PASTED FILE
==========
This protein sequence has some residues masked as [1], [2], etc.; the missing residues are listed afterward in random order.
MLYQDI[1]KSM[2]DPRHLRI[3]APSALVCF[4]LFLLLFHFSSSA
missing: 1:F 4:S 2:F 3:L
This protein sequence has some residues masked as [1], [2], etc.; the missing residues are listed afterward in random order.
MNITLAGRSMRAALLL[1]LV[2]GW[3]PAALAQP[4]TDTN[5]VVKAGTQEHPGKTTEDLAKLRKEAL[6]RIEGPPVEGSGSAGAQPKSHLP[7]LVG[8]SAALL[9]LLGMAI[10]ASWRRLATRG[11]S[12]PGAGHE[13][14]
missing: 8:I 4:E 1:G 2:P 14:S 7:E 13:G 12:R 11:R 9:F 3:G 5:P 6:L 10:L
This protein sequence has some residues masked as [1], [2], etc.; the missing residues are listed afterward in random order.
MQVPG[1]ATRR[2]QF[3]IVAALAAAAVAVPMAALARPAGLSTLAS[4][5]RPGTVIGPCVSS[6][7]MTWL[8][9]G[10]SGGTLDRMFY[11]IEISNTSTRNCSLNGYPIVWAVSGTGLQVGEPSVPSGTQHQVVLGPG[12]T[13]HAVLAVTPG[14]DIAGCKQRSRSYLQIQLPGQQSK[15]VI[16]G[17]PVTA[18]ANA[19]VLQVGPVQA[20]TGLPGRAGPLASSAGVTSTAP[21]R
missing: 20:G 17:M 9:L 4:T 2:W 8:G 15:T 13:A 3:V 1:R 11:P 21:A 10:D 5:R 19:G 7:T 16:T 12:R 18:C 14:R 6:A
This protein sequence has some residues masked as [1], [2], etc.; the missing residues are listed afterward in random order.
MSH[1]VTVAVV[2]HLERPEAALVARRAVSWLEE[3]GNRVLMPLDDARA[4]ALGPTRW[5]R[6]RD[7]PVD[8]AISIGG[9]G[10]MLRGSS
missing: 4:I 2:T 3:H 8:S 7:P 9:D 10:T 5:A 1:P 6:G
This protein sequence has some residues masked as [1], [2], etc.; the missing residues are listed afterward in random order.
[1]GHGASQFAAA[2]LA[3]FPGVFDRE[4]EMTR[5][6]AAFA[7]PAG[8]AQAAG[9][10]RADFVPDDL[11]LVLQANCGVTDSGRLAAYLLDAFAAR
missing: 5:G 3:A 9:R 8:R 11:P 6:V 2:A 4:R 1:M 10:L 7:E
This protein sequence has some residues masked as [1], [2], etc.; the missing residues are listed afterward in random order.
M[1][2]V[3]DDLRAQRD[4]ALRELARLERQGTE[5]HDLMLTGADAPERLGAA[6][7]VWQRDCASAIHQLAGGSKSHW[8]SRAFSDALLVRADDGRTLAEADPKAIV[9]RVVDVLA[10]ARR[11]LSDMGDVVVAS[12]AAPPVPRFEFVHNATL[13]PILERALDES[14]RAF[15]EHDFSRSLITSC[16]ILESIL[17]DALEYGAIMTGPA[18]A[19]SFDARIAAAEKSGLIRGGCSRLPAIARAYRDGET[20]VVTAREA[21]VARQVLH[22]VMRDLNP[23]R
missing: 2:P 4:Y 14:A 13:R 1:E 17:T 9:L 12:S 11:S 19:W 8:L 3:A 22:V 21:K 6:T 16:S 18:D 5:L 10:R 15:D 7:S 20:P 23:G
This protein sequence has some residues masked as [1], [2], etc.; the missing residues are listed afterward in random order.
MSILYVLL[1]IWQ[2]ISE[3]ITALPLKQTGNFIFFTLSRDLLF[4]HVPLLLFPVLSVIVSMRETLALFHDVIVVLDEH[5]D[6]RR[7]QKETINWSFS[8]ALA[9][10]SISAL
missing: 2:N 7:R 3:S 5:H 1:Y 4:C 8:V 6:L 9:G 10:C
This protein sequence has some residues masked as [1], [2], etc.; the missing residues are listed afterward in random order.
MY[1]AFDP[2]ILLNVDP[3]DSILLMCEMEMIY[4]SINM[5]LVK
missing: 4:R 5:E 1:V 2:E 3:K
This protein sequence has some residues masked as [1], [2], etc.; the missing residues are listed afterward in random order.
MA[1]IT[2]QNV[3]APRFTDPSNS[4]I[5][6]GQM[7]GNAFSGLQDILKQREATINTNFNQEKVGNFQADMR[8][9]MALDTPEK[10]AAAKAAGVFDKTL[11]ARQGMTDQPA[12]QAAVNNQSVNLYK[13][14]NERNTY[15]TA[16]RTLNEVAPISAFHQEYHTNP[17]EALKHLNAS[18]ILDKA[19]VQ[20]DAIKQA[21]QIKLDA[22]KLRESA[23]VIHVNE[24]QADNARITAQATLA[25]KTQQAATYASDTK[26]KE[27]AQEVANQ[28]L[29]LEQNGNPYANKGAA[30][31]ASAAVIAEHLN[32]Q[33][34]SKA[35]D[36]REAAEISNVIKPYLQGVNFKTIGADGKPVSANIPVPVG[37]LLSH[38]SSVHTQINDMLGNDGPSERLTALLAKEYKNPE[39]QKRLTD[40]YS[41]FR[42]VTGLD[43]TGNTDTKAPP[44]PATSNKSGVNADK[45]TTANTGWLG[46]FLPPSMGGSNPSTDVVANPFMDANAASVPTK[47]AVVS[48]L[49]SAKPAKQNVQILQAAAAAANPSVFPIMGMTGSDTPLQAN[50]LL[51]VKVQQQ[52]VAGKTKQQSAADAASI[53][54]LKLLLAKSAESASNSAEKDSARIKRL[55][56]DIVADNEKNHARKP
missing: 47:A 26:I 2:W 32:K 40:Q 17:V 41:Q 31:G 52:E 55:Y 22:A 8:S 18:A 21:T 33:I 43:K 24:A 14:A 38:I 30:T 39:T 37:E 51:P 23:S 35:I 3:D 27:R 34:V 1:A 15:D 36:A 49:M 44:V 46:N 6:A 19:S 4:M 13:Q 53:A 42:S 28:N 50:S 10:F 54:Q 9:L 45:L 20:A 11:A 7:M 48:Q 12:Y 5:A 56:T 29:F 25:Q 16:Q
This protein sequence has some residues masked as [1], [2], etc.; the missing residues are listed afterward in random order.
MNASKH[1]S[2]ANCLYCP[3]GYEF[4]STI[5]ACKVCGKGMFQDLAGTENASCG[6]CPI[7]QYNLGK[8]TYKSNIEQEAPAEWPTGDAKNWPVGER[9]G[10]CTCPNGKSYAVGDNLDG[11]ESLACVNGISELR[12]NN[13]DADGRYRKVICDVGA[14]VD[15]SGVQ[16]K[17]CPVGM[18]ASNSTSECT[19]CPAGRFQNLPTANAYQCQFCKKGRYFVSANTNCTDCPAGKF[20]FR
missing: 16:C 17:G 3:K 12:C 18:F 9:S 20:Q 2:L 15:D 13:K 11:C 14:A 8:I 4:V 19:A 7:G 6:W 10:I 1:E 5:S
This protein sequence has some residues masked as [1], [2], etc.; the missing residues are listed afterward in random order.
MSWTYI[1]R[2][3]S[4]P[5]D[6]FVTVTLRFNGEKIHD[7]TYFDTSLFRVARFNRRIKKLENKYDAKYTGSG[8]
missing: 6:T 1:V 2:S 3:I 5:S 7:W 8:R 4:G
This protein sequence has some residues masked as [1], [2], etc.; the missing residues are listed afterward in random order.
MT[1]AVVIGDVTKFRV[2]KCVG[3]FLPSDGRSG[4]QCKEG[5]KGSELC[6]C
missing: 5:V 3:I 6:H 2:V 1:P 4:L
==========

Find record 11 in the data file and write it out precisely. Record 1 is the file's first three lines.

This protein sequence has some residues masked as [1], [2], etc.; the missing residues are listed afterward in random order.
MSWTYI[1]R[2][3]S[4]P[5]D[6]FVTVTLRFNGEKIHD[7]TYFDTSLFRVARFNRRIKKLENKYDAKYTGSG[8]
missing: 6:T 1:V 2:S 3:I 5:S 7:W 8:R 4:G